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I just noticed that given the following code:

if (x.ID > 0 && !x.IsCool)

the Microsoft C# 3.0 (VS2008 SP1) compiler will optimize it to this:

if (!((x.Id <= 0) || x. IsCool))

This is on Debug build without Optimization enabled. Why does the compiler do that? Is it faster in terms of execution?

I used Reflector to find that out (I was actually looking for something different)

share|improve this question
How did you find out? – Mehrdad Afshari Nov 3 '09 at 21:33
@Konrad, can you cite spec? I don't like foisting 'burden of proof' on you, but that sounds suspicious to me. – Brian Nov 3 '09 at 21:47
Ok, Konrad, I am 99% sure you are wrong, but I also don't have spec to cite right now. Compilers are not allowed to futz with the semantics of your program. A debugger, on the other hand, plays free reign. The debugger does this not because it is "legal" (you can, after all, just go and poke new values into any variable in the debugger), but because it is useful/convenient. A debugged program has no expectation of behaving the same as a program without a debugger. But the compiler has no such luxury to play fast and loose. – Brian Nov 3 '09 at 22:06
@pst: Doesn't matter; the getter will be called if and only if x.ID > 0 in either case. – David Thornley Nov 3 '09 at 22:07
@Konrad: But the debugger isn't creating different behavior, your interaction using the debugger is creating different behavior. Maybe it's just semantics, but I'd argue that once you as a user start touching things in a debugger, there is no guarantee that your program will have identical behavior. (Classic example: how should code that measures time behave in the presence of breakpoints?) – Daniel Pryden Nov 3 '09 at 22:27
up vote 49 down vote accepted

The C# compiler certainly does not generate an equivalent C# code for your snippet. It's compiled down to IL. Basically, what you are seeing (from Reflector, I guess) is the equivalent C# code that a decompiler spits out for that IL.

  1. The language specification does not say what an "unoptimized" code is. The C# compiler is allowed to generate any valid, functionally equivalent code. Even without optimization switch on, the compiler might do basic optimizations. Beside that, you can't say what is natural for the compiler and whether the compiler deliberately optimized it or not.

  2. The if statement as a whole is evaluated as a sequence of conditional branches based on the values of each individual expression specified in the "and" clause. The expression is not evaluated in a single code block with "and" instructions. The output of the decompiler is something inferred from those branches. The decompiler cannot always infer the original expression you wrote. It just outputs something equivalent.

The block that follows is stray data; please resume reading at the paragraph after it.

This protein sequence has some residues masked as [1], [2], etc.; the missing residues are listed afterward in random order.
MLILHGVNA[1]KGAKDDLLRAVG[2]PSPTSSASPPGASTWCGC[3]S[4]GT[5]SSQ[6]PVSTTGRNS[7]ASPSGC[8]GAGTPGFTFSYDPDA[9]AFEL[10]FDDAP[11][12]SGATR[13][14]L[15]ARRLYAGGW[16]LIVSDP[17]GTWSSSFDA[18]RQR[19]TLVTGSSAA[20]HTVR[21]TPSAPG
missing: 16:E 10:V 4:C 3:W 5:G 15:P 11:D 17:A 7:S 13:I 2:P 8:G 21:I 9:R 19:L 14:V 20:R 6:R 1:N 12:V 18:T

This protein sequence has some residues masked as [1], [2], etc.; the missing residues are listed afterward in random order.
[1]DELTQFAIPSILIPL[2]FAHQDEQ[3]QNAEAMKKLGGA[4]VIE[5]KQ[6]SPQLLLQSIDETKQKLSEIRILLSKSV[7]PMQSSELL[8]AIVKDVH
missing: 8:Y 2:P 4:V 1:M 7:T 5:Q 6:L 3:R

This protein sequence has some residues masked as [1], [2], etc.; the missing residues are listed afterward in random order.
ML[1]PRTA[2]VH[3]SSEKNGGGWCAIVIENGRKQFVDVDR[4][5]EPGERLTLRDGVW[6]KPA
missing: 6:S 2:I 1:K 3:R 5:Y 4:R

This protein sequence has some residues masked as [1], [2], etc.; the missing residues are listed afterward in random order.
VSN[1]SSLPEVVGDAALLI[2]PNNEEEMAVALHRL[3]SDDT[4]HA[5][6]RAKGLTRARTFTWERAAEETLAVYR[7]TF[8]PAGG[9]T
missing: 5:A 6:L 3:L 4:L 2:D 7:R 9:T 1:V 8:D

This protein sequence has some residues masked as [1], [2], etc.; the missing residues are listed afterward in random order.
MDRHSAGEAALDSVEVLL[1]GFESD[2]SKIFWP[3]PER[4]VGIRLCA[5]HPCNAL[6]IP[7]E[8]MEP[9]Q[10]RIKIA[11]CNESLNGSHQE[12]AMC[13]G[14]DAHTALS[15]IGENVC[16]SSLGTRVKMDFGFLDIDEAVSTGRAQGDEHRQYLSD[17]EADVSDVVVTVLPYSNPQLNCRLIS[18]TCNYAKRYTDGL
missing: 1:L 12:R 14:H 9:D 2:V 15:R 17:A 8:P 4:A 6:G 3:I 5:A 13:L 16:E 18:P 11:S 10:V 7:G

Similarly, the difference between this snippet:

if (a) { something(); }
else { somethingElse(); }

and this snippet:

if (!a) { somethingElse(); }
else { something(); }

is not something you'd distinguish by seeing the compiled code.

share|improve this answer
+1 This is the right answer and succinctly explained to boot. :) – Andrew Hare Nov 3 '09 at 21:44
I wanted to no if this actually is an "optimization" (hence the quotes). It's the || values together that I was wondering about. I thought IL would use real boolean or/and operations, but this is not the case. under the hood only a combination of ble.s, br.s and brtrue.s is used. – Johannes Rudolph Nov 3 '09 at 22:29

I think these two expressions are exactly equivalent from a language semantics point of view. Both ways involve short-circuiting.

I am kind of flabbergasted that Andrew's answer already has ten upvotes; it sounds like nonsense to me, but perhaps I really am missing something subtle here.


So just to sum up:

The OP's question asks "why does this optimization happen".

In fact there's no 'optimization' happening. The two C# source codes are logically equivalent. ".Net Reflector" or whatever other disassembly tool is perhaps as likely to decompile the same IL into one or the other. At the IL level, there's just a bunch of conditional jumps, and so there's not necessarily a way to know "which way is if and which is else" or other similar DeMorgan equivalences.

Fascinatingly, people are wildly happy to vote up or down answers to this question, even when (or perhaps because) the original question does not make much sense (or relies on a faulty assumption).

Happily, eventually the wisdom of the crowds (and smart individuals like @Mehrdad) prevails. Hurray for StackOverflow!

(I am making my answer a wiki, because I don't want rep for "storytelling about a question" when rep should be awarded to "good answers to a question". But I think the story of this question is interesting.)

share|improve this answer
@Brian - I was flabbergasted as well considering the fact that I was 100% incorrect :) That is what I get for posting off-the-cuff like that without thinking. – Andrew Hare Nov 3 '09 at 21:46
You’re absolutely right, a case differentiation reveals that the exact same branches are generated by both codes, hence the same short-circuiting. However, this is subtle and on first sight I actually thought that Andrew was right (then I did all the cases in my head). – Konrad Rudolph Nov 3 '09 at 21:50
:) I am glad that the design of StackOverflow (editing, wiki style, voting) means that eventually everything works out, even if it can be a rollercoaster ride during the first few minutes of a question. :) – Brian Nov 3 '09 at 21:50

The if compiles to a conditional jump opcode. Lifting the negation out of the expression allows it to be optimized out by swapping the conditional jump target with the fall through block.

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